Mycolates of Mycobacterium tuberculosis modulate the flow of cholesterol for bacillary proliferation in murine macrophages

Ilke Vermeulen, Mark Baird, Juma Al-Dulayymi, Muriel Smet, Jan Verschoor, Johan Grooten

Research output: Contribution to journalArticlepeer-review

14 Scopus citations


The differentiation of macrophages into lipidfilled foam cells is a hallmark of the lung granuloma that forms in patients with active tuberculosis (TB). Mycolic acids (MAs), the abundant lipid virulence factors in the cell wall of Mycobacterium tuberculosis (Mtb), can induce this foam phenotype possibly as a way to perturb host cell lipid homeostasis to support the infection. It is not exactly clear how MAs allow differentiation of foam cells during Mtb infection. Here we investigated how chemically synthetic MAs, each with a defined stereochemistry similar to natural Mtbassociated mycolates, influence cell foamy phenotype and mycobacterial proliferation in murine host macrophages. Using light and laser-scanning-confocal microscopy, we assessed the influence of MA structure first on the induction of granuloma cell types, second on intracellular cholesterol accumulation, and finally on mycobacterial growth. While methoxy-MAs (mMAs) effected multi-vacuolar giant cell formation, keto-MAs (kMAs) induced abundant intracellular lipid droplets that were packed with esterified cholesterol. Macrophages from mice treated with kMA were permissive to mycobacterial growth, whereas cells from mMA treatment were not. This suggests a separate yet key involvement of oxygenated MAs in manipulating host cell lipid homeostasis to establish the state of TB.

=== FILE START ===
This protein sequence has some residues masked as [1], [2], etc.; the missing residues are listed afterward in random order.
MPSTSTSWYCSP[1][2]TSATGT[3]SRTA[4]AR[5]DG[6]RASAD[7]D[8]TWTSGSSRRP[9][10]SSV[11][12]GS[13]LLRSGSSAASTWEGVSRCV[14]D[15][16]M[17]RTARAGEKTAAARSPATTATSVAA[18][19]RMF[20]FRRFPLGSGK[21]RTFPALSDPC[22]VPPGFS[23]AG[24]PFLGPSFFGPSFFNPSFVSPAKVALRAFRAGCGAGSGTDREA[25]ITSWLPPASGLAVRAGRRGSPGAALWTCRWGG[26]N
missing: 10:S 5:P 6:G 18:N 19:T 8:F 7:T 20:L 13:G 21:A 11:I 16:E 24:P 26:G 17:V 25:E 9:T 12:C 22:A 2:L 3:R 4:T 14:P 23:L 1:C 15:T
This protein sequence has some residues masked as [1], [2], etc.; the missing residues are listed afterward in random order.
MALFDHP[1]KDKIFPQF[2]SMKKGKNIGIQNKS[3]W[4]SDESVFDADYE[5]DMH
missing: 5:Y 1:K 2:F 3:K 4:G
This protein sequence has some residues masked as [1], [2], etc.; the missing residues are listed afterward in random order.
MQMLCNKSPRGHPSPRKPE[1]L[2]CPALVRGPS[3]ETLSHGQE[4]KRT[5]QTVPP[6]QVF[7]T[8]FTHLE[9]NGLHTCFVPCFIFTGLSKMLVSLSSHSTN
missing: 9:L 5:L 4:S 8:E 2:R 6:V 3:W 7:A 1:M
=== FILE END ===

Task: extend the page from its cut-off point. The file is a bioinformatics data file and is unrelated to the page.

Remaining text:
Original languageEnglish (US)
Pages (from-to)709-718
Number of pages10
JournalJournal of Lipid Research
Issue number4
StatePublished - 2017
Externally publishedYes


  • Confocal microscopy
  • Foam cell
  • Infection
  • Lipid droplets
  • Liver X receptor
  • Mycolic acid
  • Tuberculosis

ASJC Scopus subject areas

  • Biochemistry
  • Endocrinology
  • Cell Biology


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